In Part 1 of the TacFlow Academy Large Caliber Rifle Instructors Course, I covered training, safety, and the TacFlow Standards. In Part 2, we took a deep dive into equipment, shooting position, and The Three Ugly Sisters. In this 3rd and final edition of this series, we’re going to dive back into the equipment and ammunition used throughout this course.
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The author is a Type 07/02 FFL/SOT RP. This was a closed LE-only course with pre-approved rifles and ammunition, and the author’s attendance was requested for demonstration and instructional purposes. Know and understand all local, state, and federal laws.
TacFlow Academy’s Large Caliber Rifle Instructors Course – Part 3
As there’s no current industry standard for large caliber rifles. Accuracy International was the most prevalent .338 Lapua Magnum with Barrett leading the field in .50BMG. That’s not to say there weren’t some surprises along the way. Most notably, this McMillan TAC-50. A rifle that’s been used for three out of the five longest recorded sniper kills.
Law enforcement agencies have various ways of sourcing rifles. As a result, I spotted some rifles I didn’t even know existed like this once California-compliant Barrett M82A1. With its hinged magazine, it must have been built while detachable magazines were illegal, but .50BMG was still legal in California. Different, but it works.
Nightforce represented the majority of the optics used in the class, but Schmidt & Bender were a close second. Schmidt & Bender optics were usually sitting atop these Accuracy International AXSR pattern rifles chambered in .338 Lapua Magnum. An incredibly popular platform among police shooters as it allows for rapid caliber conversions and features an ARCA adapter for tripod use.
I learned throughout the week that no two law enforcement budgets are the same. Sometimes you need to make do with what you have, and it was impressive watching one team run out with this very heavy Armalite AR-50 pictured above.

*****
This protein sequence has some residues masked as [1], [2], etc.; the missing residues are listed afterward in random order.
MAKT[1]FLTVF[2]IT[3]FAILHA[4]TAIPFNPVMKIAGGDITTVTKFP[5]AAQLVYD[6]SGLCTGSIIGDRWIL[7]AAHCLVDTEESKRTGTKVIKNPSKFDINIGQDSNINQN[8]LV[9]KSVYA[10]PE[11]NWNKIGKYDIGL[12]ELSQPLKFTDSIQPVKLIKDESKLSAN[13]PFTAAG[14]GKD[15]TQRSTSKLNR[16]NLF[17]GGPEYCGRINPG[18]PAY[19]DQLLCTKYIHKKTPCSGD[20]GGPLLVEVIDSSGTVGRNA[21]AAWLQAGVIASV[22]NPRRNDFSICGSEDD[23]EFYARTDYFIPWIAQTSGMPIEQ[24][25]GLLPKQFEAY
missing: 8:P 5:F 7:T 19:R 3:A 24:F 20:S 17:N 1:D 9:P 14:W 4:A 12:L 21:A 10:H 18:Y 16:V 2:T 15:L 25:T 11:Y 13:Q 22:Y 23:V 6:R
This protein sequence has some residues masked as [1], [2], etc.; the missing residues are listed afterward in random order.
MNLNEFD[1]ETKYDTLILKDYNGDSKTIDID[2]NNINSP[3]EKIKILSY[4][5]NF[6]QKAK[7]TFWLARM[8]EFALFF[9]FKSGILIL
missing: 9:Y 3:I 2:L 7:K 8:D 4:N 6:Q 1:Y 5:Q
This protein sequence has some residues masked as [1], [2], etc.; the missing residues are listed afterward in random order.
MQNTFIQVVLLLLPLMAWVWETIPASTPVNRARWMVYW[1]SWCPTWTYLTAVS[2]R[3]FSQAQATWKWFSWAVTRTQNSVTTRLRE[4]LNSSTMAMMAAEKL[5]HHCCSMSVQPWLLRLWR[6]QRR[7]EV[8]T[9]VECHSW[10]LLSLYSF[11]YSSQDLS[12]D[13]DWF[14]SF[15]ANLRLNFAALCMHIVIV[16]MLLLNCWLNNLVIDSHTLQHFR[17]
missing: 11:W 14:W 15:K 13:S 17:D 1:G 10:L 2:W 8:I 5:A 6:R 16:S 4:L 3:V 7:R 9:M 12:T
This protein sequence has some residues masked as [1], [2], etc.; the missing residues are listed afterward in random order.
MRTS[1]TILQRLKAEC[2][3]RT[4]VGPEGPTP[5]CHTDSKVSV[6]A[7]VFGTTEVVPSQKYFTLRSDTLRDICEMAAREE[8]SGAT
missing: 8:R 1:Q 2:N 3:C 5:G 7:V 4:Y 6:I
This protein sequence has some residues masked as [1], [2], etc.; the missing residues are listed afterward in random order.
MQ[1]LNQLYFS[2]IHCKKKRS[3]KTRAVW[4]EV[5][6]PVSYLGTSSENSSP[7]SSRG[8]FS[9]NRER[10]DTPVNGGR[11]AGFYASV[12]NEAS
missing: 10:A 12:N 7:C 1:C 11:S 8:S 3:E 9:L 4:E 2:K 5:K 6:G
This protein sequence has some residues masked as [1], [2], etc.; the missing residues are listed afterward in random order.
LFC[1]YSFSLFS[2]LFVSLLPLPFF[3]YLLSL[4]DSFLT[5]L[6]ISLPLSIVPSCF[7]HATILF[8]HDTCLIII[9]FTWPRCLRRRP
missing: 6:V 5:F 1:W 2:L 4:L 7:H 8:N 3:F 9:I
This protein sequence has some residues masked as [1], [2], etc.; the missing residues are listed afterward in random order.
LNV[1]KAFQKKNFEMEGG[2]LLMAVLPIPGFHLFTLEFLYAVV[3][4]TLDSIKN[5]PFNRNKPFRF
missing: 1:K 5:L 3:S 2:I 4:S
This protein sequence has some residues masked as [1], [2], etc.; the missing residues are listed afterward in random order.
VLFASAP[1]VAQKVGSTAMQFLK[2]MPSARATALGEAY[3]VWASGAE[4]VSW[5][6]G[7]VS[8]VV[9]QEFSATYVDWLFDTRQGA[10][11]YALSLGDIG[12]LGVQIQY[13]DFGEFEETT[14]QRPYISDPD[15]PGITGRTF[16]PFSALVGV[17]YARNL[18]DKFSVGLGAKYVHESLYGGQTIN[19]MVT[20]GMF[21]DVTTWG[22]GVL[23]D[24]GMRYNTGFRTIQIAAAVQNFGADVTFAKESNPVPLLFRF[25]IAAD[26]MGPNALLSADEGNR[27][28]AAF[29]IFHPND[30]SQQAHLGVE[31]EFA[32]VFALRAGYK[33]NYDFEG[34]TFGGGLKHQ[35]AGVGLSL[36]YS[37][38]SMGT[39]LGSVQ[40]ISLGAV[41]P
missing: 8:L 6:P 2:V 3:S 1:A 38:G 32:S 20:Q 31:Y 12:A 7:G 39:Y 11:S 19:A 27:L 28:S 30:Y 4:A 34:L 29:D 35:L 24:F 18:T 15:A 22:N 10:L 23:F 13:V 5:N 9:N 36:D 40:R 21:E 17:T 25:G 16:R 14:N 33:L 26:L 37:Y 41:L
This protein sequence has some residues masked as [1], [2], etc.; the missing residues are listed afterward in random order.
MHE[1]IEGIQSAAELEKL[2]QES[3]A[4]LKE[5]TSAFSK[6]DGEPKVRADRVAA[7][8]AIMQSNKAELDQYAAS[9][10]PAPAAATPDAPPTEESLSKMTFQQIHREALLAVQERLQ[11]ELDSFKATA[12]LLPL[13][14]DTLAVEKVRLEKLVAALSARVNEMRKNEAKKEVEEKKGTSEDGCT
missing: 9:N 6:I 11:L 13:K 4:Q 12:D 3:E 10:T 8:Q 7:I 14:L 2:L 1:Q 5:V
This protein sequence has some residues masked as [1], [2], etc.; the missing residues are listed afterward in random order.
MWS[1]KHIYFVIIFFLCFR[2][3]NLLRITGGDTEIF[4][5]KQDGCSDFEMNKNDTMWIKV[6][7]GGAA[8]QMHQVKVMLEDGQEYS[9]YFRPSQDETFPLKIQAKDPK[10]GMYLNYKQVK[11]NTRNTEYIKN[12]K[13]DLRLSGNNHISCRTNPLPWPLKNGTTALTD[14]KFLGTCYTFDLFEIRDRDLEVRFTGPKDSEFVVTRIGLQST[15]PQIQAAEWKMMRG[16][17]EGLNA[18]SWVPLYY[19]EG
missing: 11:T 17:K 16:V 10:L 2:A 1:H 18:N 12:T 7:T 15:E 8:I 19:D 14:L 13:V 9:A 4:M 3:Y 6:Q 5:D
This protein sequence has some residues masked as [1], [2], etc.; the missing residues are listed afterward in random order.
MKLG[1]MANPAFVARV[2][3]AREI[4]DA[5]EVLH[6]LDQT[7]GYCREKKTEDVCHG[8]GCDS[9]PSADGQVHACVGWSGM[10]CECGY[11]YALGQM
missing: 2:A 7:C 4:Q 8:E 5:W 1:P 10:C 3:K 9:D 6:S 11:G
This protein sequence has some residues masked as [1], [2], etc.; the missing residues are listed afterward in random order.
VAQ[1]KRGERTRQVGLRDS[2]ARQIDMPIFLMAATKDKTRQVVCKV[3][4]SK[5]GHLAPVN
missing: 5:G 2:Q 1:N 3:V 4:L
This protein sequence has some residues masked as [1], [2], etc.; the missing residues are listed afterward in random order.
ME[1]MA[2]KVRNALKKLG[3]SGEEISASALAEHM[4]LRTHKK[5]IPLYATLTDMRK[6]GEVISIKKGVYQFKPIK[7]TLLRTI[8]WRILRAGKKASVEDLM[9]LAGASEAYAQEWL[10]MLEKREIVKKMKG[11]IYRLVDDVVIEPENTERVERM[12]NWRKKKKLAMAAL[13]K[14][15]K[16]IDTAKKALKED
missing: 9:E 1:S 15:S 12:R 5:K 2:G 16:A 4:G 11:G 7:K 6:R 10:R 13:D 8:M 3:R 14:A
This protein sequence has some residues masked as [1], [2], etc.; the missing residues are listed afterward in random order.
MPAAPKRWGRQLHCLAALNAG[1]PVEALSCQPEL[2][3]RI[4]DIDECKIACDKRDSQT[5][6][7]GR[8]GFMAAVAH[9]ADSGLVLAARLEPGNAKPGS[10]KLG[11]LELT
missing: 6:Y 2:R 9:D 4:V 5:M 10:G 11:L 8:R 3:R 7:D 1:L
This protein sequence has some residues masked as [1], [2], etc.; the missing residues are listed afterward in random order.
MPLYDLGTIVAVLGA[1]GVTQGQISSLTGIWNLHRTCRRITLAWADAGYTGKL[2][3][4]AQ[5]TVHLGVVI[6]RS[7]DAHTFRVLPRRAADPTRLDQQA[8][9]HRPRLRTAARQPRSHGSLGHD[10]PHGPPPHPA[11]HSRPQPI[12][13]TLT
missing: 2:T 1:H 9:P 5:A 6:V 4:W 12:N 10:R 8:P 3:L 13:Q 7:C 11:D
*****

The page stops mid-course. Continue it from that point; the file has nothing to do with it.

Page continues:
There are multiple ways to set up a large caliber rifle, but choosing an optic with a useable magnification for your mission is paramount. More magnification is useful for threat identification but can be problematic when targets are close or moving rapidly. These factors dictate how each team chooses to set up their rifle.
The importance of having and using the correct ammunition cannot be overstated. Large caliber rifles need to be able to deliver a precise effective shot in various situations. Ammunition like this match solid 720 grain from Ultimate Ammunition was consistent and accurate in an open-air environment. However, there are often situations where barriers like glass, or armor get in the way. These applications require the use of specialty projectiles.
With changes in ammunition comes changes in data. With projectile weights changing, snipers need to be able to adjust their equipment on the fly for both environmental conditions and ammunition. An open air round may not be the best at engine disablement. So knowing how the round performs in flight and on target is a key component.
At the beginning of the week, I’d spotted maybe one or two rifles with quiver or match saver mounted rounds on the side. By the end of the week, it seemed like just about everyone either had one or had ordered one. See those foam earplugs shoved in the bipod of the Barrett M95 pictured above? For a sniper called out, those two pieces of foam might be the difference between a shooter with or without hearing loss at the end of the day. Just like those earplugs, those extra two specialty rounds might be the deciding factor for a safe effective shot on target.
As mentioned in the first two articles, there was a lot of information (most of this very sensitive) in this class that I couldn’t fit into a single article. So I hope you’ve enjoyed reading the series. I was extremely fortunate to be able to run with the best for a week and learned a massive amount of information in a very short period of time. For those law enforcement and military agencies that have large caliber rifles, I would make this class a priority. The learning curve is steep, but the information learned in the classroom and on the range is invaluable.
Special thank you to Ultimate Ammunition for providing the ammunition for this trip, and to TacFlow Academy for the invitation. More information on this class and other classes offered by TacFlow can be found on their website. Thanks for reading.